Rollow May, in The Courage to Create, writes about the guilt that artists (including writers) feel about their creativity. We rebel, he says, against the gods, and he cites Genesis and Greek myth to illustrate this idea. Yahweh banished Adam and Eve once they tasted the tree of knowledge, Zeus punished Prometheus for bring fire (and light) to humankind. So when we dare to dip our toes into the great pond of creativity, it scares us. That fright leads to courage, which is not, says May, the same as brashness. Courage, as Frost said, is grace under pressure, whether the pressure of a clear and present physical threat or pressure from the gods to keep to our little place and not change how we or others see the world, which is the deeper purpose of writing. And how about the double message in which Old Testament God first invited Adam to name the animals, then kicked him out when he tasted knowledge, when he saw that he was naked. Sort of the Emperor's New Clothes in reverse, eh?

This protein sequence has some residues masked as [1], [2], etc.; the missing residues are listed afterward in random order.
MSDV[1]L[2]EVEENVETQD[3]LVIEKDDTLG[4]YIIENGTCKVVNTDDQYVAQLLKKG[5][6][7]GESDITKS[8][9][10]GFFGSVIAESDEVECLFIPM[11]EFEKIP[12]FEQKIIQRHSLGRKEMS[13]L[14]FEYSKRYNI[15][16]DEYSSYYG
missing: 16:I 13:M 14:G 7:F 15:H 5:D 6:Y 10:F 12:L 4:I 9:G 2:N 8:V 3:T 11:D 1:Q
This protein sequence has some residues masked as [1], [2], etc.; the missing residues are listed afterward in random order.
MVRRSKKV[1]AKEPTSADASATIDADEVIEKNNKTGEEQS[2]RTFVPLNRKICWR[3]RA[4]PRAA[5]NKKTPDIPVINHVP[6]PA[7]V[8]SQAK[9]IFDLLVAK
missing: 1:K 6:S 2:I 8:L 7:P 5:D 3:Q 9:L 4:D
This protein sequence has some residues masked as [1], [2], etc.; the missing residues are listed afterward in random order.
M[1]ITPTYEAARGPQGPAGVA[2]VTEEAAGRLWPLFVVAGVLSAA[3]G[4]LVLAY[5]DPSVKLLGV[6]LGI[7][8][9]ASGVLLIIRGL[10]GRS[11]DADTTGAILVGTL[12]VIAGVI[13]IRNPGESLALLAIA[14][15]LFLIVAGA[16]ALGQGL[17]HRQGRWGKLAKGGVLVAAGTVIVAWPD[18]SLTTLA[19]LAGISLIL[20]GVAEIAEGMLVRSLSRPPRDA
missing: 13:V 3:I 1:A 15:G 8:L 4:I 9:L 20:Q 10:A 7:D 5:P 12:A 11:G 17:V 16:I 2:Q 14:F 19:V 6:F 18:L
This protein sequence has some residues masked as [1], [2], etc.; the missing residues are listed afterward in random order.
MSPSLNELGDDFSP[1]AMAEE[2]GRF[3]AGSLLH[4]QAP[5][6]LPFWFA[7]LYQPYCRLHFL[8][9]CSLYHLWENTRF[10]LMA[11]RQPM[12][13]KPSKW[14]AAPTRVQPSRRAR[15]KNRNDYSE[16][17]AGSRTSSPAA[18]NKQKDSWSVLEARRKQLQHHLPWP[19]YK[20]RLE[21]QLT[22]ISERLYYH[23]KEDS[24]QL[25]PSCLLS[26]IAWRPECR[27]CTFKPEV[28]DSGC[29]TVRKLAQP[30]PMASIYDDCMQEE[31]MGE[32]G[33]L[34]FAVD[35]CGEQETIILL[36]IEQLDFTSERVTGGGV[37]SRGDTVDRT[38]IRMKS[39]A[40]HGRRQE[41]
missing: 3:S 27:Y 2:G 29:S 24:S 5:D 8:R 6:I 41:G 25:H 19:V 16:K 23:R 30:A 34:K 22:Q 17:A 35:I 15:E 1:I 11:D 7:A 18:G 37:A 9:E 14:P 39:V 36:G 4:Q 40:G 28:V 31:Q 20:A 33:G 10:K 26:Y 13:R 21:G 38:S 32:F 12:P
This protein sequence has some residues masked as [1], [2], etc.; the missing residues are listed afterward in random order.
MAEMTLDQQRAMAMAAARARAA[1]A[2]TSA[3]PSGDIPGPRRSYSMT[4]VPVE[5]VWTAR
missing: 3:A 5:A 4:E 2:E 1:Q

Whatever the cause of this feeling, this need for courage, writing is a big deal. Editing and revising poems from my notebook, I am more honest about the work as I go along, more willing to put aside the trivial, the merely clever, and go for the gut. If it's not good--by which I've come to mean deep and fresh--then why would anyone want to read it? True, there are still favorite poems which I avoid, afraid I'll see excess and frivolity, but I'll always fight those creeping demons. I'll never get there. As G. Stein said, "There is no there there." No final exam to pass, no tape at the end of the marathon. Unless I sink into pure egoism and become a dilettante, resting on past accomplishments and hollow praise. No thanks, this work is hard and I don't mean to throw it into the sink. Later--write well, love long, live honestly.